The startup ecosystem in India today is in a healthy position. There are more startups and more investors than ever before. Startup unicorns, once-mythical creatures, are now commonplace, and no one bats an eye when a barely fledgeling startup announces a seed round of $10+ million.
Amidst all this brouhaha, it is easy to forget that things weren’t always like this.
Just ten years back, there were a handful of startups and a far smaller bunch of investors. A $100,000 funding round was considered respectable and VC decisions took months to move from interest to mandate.
So how and why did things change?
If one were to look back and connect the dots, it wouldn’t be farfetched to conclude that if there was one event that catalysed this revolution, it would be when Lee Fixel, then head of Tiger Global, invested $10 million into a then largely unknown online bookseller called Flipkart.
This was a seminal moment for VC investing in India in three ways:
Size: At that time, a $10 million Series A was unheard of. Flipkart itself had struggled for many months to raise a modest $1 million round prior to Fixel’s investment.
Speed: Fixel decided to invest in Flipkart in a single meeting. In fact, the meeting itself was a result of Fixel reaching out to the Flipkart founders through multiple channels, something that no Indian VC would have contemplated doing in that time.
Scale: At the time of the investment, by all popular estimates, the size of the overall Indian e-commerce market was $20-30 million. Flipkart’s valuation alone was nearly twice as much as the entire perceived market size at that time. Clearly, it was an ambitious bet on India’s future potential as an e-commerce market.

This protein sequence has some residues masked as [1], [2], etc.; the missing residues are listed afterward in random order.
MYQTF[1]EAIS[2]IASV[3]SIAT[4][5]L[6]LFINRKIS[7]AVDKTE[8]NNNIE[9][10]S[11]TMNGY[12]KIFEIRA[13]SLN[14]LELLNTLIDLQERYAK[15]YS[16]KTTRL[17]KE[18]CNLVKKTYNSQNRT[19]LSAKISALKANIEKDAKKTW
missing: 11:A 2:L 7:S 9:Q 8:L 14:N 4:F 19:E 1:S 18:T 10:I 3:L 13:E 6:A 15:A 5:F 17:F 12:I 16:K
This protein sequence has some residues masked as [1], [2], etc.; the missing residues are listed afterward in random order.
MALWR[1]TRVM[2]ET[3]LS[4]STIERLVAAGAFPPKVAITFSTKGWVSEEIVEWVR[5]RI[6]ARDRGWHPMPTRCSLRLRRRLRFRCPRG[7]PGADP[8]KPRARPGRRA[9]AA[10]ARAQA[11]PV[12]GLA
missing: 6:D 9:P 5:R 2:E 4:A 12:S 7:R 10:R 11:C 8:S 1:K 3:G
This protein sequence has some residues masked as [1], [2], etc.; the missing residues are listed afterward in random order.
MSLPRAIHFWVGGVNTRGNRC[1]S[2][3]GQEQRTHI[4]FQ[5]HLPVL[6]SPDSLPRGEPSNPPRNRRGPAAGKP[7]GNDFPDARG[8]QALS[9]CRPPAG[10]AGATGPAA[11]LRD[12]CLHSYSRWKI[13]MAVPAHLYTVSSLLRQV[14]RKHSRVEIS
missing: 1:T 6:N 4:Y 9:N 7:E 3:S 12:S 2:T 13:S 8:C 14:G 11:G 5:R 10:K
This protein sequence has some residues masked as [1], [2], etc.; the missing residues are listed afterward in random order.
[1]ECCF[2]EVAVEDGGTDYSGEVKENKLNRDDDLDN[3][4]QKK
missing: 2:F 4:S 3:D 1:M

Of course, things didn’t change overnight. But Fixel kept at it. Over the next five years, he backed more than a dozen e-commerce startups in India – from cab aggregator Ola and classified ads platform Quikr to e-tailers like Myntra and ShopClues. In addition, he kept backing Flipkart with increasingly larger rounds leading up to a mammoth $1 billion investment round.
By 2014, results started showing. E-commerce started becoming mainstream in India and the advent of mobile phones changed market dynamics. There was a perfect storm moment with huge exits in China and low-interest rates in the US leading to an unprecedented interest in India as a funding destination.
In 2015, Fixel doubled down on India. He made more than 30 new bets and invested over $1.5 billion into Indian startups, largely in the consumer space.
Then, disaster struck.
With e-commerce player Amazon’s aggressive entry into India and the likes of Japanese multinational conglomerate SoftBank backing competitors like Snapdeal, in 2016, Flipkart’s growth stalled.